quarta-feira, 7 de novembro de 2012

How this happened

President Obama won the presidential elections.

He kindly sent all supporters this email (at 6:28):

Teresa --

I'm about to go speak to the crowd here in Chicago, but I wanted to thank you first.

I want you to know that this wasn't fate, and it wasn't an accident. You made this happen.

You organized yourselves block by block. You took ownership of this campaign five and ten dollars at a time. And when it wasn't easy, you pressed forward.

I will spend the rest of my presidency honoring your support, and doing what I can to finish what we started.

But I want you to take real pride, as I do, in how we got the chance in the first place.

Today is the clearest proof yet that, against the odds, ordinary Americans can overcome powerful interests.

There's a lot more work to do.

But for right now: Thank you.


CNN Takes Over Empire State Building

The Empire State Building spire is displaying projections from the CNN Election Center. With many states too close to call, the world is watching...

Lisbon, Portugal 2.49 GMT

terça-feira, 6 de novembro de 2012

November 2012 Newsletter

e-mail: portugal@clever-pants.com

It’s getting cold outside, but we’re here to warm you up with our Clever Pants Monthly newsletter.

Feeling adventurous? Then have a look at our idioms on the theme of danger and safety!

idiom (n): an expression, word, or phrase that has a figurative meaning that is separate from the literal meaning or definition of the words of which it is made

To throw caution to the wind
If you throw caution to the wind, you start taking risks and stop worrying about the danger involved.
“I was always so worried about having savings, but I decided to throw caution to the wind and buy myself a nice new car!”

A close shave
This term describes a situation where an accident or a disaster nearly happened. It originates from the days of the cut-throat razor being a risky way to have your beard cut!
“I almost hit the child who ran out in front of my car. It was a close shave.”

To batten down the hatches
A sailing term meaning to close all the windows on a ship in preparation for a storm. When you batten down the hatches, you prepare yourself for danger or a forthcoming difficult period.
“Susan is bringing her four young children to our house
today. Time to batten down the hatches!”

The coast is clear
Another idiom that comes from the world of sailing. To say that the coast is clear means that there is no danger in sight and it is safe to continue your activity.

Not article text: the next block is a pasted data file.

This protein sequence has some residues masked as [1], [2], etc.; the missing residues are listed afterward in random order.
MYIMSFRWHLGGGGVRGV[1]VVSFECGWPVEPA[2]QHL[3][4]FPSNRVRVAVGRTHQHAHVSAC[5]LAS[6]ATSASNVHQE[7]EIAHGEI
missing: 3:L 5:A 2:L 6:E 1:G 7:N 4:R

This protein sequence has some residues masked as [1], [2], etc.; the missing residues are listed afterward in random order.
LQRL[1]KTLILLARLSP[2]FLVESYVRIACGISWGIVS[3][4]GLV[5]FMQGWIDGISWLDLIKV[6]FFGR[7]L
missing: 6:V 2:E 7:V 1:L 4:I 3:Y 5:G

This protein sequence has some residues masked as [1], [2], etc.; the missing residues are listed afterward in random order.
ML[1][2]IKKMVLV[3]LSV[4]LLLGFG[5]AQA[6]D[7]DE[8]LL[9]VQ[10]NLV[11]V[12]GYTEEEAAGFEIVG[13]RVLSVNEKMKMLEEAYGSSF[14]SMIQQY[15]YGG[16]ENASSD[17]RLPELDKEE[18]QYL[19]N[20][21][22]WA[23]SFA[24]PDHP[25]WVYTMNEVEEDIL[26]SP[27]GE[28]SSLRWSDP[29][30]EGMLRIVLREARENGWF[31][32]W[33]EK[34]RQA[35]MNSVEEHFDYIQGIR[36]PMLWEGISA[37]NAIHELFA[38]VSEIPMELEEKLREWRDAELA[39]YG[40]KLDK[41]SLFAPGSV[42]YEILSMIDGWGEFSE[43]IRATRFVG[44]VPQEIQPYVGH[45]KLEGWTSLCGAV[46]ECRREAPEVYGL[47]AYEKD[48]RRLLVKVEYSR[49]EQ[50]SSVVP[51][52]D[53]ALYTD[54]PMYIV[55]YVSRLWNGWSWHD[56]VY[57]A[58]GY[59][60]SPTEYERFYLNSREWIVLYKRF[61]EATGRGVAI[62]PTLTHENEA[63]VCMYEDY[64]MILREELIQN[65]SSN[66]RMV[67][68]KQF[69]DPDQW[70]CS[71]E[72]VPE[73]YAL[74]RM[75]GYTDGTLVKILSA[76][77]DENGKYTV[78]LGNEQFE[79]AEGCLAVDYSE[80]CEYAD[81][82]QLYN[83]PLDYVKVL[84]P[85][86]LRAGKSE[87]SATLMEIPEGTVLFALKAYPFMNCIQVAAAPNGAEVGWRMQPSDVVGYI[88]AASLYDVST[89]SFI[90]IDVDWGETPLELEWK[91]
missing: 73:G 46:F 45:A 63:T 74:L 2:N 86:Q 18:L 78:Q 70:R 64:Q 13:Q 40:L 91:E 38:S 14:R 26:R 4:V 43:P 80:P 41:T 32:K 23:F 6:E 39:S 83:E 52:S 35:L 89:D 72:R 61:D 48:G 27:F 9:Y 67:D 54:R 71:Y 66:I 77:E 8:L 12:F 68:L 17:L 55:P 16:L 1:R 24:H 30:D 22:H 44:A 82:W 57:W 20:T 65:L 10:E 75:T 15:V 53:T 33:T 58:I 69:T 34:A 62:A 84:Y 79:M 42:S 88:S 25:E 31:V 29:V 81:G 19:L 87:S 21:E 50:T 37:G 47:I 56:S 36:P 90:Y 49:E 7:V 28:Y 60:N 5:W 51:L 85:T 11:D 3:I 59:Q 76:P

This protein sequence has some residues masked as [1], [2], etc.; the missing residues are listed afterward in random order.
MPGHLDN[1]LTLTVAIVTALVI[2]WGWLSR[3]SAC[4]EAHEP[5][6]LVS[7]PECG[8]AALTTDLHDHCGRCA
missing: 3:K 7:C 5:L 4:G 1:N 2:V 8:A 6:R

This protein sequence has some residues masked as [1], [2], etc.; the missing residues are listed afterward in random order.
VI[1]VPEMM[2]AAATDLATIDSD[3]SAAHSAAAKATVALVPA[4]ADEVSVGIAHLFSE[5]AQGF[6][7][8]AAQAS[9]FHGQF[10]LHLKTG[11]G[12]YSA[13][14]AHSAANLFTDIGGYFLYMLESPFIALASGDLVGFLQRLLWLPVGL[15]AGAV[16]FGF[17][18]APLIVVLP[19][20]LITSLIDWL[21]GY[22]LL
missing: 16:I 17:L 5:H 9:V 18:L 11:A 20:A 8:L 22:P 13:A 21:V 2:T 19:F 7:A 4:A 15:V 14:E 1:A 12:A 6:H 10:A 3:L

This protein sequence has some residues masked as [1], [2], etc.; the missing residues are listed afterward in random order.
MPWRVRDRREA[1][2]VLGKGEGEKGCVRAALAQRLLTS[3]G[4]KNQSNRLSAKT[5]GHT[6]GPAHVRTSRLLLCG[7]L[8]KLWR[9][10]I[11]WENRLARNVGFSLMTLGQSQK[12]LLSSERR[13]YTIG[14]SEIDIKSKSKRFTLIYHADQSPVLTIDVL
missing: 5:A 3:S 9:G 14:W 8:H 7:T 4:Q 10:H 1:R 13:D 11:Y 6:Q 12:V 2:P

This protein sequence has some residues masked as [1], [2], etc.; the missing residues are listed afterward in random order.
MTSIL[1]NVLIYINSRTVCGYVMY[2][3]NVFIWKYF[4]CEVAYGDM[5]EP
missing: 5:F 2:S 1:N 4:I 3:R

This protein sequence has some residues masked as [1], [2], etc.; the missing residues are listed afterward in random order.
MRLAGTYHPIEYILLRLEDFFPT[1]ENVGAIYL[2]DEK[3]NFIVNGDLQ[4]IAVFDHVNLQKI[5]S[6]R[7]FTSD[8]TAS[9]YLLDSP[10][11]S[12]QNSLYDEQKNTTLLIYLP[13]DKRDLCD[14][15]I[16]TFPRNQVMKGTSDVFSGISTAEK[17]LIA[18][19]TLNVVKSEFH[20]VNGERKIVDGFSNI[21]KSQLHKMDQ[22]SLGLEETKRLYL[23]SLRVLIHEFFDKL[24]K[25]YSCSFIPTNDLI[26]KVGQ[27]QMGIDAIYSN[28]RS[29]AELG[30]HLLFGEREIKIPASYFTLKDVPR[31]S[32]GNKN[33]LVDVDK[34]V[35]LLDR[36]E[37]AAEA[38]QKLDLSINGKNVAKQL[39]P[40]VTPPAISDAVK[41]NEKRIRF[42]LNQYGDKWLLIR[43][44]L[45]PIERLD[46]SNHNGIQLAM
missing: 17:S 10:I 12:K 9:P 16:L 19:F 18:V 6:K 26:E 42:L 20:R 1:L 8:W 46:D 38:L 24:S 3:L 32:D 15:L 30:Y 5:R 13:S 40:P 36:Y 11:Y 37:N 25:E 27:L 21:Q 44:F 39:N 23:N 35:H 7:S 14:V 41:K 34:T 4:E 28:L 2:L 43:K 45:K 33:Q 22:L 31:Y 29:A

“Relax! The coast is clear. The director has gone back into his office.”

Look before you leap
This is something you say when advising someone to think carefully about the possible dangers before doing something (leap (v.) is similar to jump and is usually used with off or out of, as in “leap off the edge of the cliff” or “He leapt out of bed”).
“Don't decide too quickly. Look before you leap!”

To be on the safe side
If you do something to be on the safe side, you do it as a precaution, to avoid any risks.
“I think I locked the door but I'll c heck again to be on the safe side.”


Look at the phrases below. Try to complete them with one of the prepositions

At        to         in        for       on       about      into      towards

1. I can’t concentrate __________ what I’m doing because you are talking too much!
2. My parents always complain _____________ how untidy my bedroom is.
3. I think you should apologize_____________ her for what you did.
4. The film is aimed___________ younger people.
5. I aim ____________ pass all of my exams this year.
6. We have to translate this phrase ____________ English.
7. I was thinking ___________ the best way to do the exercise.
8. The reason ____________ the delay was the late arrival of the train.
9. There has been a big decrease__________ the temperature lately.
10. I think my attitude __________ doing homework needs to improve.


2- about
10 towards

© Clever Pants 2012

Showcase 3

After the devastation of hurricane Sandy, New York is back in full splendour.

sexta-feira, 2 de novembro de 2012

Obama for America

In the past week, President Obama received two powerful endorsements from leaders who aren't exactly partisan Democrats: Colin Powell, former Secretary of State and Michael Bloomberg, mayor of New York City.

"The devastation that Hurricane Sandy brought to New York City and much of the Northeast -in lost lives, lost homes and lost business -brought the stakes of Tuesday’s presidential election into sharp relief...the president has achieved some important victories on issues that will help define our future... If he listens to people on both sides of the aisle, and builds the trust of moderates, he can fulfill the hope he inspired four years ago and lead our country toward a better future for my children and yours. And that’s why I will be voting for him."

Mayor Michael Bloomberg

With less than a week to go in this election, and millions of voters still making up their minds, I wish President Obama all the best for his reelection.